Our Aboriginalities have been pathologised by the State and is evidenced in an array of Indigenous social policy agendas from the Northern Territory Emergency Response to the various Close the Gap initiatives that are visited upon us every day.
Pervasive colonial narratives of our culture as lost, less or even worse, the cause of our social ills, is something that I feel compelled to contest. And I do that, even when I’m organizing a NAIDOC Week activity in my own community of Inala, or taking my kids to a Family Fun Day, or marching on Invasion Day.
As part of this year’s NAIDOC Week event in Brisbane’s Musgrave Park, I convened a forum which explored the various ways in which Indigenous activism is present by yarning with an activist, academic, athlete and a returned serviceman. This reminded us that every day as Indigenous peoples, we are engaged in acts of resistance and resilience in all kinds of places and in all kinds of ways – “passivity” is simply not an option.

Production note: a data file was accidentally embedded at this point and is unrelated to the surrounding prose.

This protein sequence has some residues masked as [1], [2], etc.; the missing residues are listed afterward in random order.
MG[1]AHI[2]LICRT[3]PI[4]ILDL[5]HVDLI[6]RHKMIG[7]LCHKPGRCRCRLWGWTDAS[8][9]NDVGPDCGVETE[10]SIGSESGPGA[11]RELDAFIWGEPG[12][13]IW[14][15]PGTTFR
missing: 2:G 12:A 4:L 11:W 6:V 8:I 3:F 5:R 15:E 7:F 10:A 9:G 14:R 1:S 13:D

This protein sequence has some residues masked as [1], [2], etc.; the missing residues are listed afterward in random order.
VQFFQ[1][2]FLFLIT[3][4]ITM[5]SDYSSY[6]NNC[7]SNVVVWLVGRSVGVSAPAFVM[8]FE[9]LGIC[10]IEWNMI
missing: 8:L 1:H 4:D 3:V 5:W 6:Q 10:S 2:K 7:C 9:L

Ngulli yahnbai gulli bahn
Many of us are enacting our own agency as sovereign people, and yes, even through the task of ‘celebrating culture’ in NAIDOC Week. I celebrate because despite all intensive efforts to eradicate us from the Australian landscape, ngulli yahnbai gulli bahn (in my language Yugambeh, “we are still here”).
Despite our hardships, despite our trauma, despite our oppression – we are still here and so too is our ‘culture’. And that ‘culture’ is still operating inside and outside of that tent that is erected at 5am in the morning each year.